High school classes are no longer confined to a classroom at Foothill Technology High School (Foothill Tech). Students can attend online classes from any kind of learning environment. Suddenly, a full school day of socializing is confined to an hour trapped in a little square.
During this pandemic, it has been hard for teachers to connect to their students, especially those who don’t have their Zoom cameras on. To get into the Thanksgiving spirit, on Nov. 24, 2020, Associated Student Body (ASB) proposed Zoom Participation Day to encourage students to show their faces to their teachers.
Challenging the teachers
Foothill Tech math teacher, Wayne Powers, holds Zoom classes from a room in his home flanked by his two dogs, Max and Lily, in the background. When online school was announced, Powers invested in technology to make his classwork. He teaches classes “Khan Academy style” on a Wacom tablet. After some technical failures at the beginning of the semester, Powers is now ready for the unexpected. He has a backup computer, a backup tablet and a whiteboard in case all else fails.
The camera debate
Powers only has a handful of students who turn their cameras on. He’d like it if everyone had their cameras on but he understands the reasons why a student might choose to have their camera off.
“When I see someone out there [with their camera on] and I can see them I feel like we’re kind of in it together,” says Powers.
Powers recounts how at staff meetings earlier in the year Zoom camera etiquette was a hot topic to debate. Some veteran teachers actually preferred that their students keep their cameras off. Powers tries to look at it from the student perspective, if he was a student he’d say that not having his video on would be a good social buffer.
Student experiences with Zoom
Gus Wieners, class of ’23, is having a unique Foothill Tech experience. He transferred from Ventura High School following his freshman year. For Wieners, keeping his Zoom camera on is about making a good impression on his peers and getting to know Foothill Tech.
As for others, Wieners doesn’t care if his peers have their cameras on or off. He mentioned student engagement remarking, “the issue necessarily isn’t that people don’t have their cameras on it’s that they don’t speak.”
Certain districts in California, like Lakeside Union in San Diego County, have camera mandates that require students to turn their cameras on for Zoom lessons. Foothill Tech students are divided over the controversial policy.
Rebecca Trauner ‘23, says that while she can see both sides of the argument, she believes that a Ventura Unified School District (Ventura Unified) camera mandate is a good idea. “It kinda connects everyone even when we’re far apart.”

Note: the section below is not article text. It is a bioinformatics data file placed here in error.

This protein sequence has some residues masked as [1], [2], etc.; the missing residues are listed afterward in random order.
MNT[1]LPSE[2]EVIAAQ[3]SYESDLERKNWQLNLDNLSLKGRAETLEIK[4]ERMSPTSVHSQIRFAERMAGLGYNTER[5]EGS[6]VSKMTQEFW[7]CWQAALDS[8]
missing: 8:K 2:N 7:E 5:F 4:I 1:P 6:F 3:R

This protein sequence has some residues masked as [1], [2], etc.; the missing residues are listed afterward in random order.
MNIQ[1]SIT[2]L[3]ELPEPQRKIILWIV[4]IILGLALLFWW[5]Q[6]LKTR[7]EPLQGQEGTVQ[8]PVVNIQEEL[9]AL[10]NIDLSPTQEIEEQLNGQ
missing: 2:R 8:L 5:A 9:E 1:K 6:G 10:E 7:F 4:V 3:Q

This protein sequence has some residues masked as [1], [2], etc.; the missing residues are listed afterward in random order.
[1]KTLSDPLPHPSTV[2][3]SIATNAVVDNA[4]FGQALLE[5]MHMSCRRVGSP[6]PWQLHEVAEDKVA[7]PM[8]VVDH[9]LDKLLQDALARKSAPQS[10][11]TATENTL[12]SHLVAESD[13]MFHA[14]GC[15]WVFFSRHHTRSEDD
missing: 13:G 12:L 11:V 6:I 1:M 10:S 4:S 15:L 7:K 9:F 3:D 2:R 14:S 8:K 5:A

Another anonymous Foothill Tech student disagrees. They state how a lot of times a student’s Zoom background and learning environment reflects their family’s income. “It’s about knowing not everyone has the same things as you and just keeping that in mind generally,” they say. They feel that a camera mandate would be invasive.
Powers feels that the culture at Foothill would not respond well to a camera mandate. “It seems like people like to have a lot of freedom to do whatever they want.” Personally, he feels that the benefits of a mandate outweigh the drawbacks, though a lot of teachers may disagree with him.
Online school doesn’t have the same social aspect in-person school had. During Zoom classes each student is allotted the same 1:2 inch square to try and remain an individual, not just another 501 number.
A recent Zoom update changed the playing field for making Zoom meetings fun. Zoom added 58 new filters and makeup effects in addition to the old virtual backgrounds.
Zoom filters have the potential to completely change the distance learning climate. But like anything off-topic that happens in class, Zoom filters could be distracting.
Caitlyn O’Neil ’23, Trauner and Wieners agreed; high school students could make Zoom filters into a distraction. Yet Trauner also described the upside. If Zoom filters encourage students to turn their cameras on and engage in class they’re worth it.
Powers remarks how Zoom filters are fun, but he could see the ones that “stick” to the students’ faces and move when they move their heads would distract him. “There’s probably a happy medium for Zoom filters.”
Zoom filters offer a new avenue for self-expression. O’Neil likes to make her background a rat, while Trauner likes the bunny filter. Gus just picks whichever filter is funniest to him at the moment. Powers is ahead of the teacher game when it comes to Zoom backgrounds. Since the beginning of the semester, he starts class sitting in front of a green screen picture of the door of his classroom at Foothill Tech.
The future for Zoom filters culturally at Foothill Tech is still unsure. Any day is a good opportunity for some brave catalysts and trendsetters to use Zoom filters and make classes more fun. On Nov. 24, 2020, Zoom Participation Day was held to show thanks to Foothill Tech teachers who’ve been staring at dark screens for the last few months. Students were encouraged to turn on their video, unmute their microphone or say something in the chat!
While we can’t see each other in person, there are still many opportunities to enrich your Zoom education by turning your camera on, especially if you check out some of the new filters.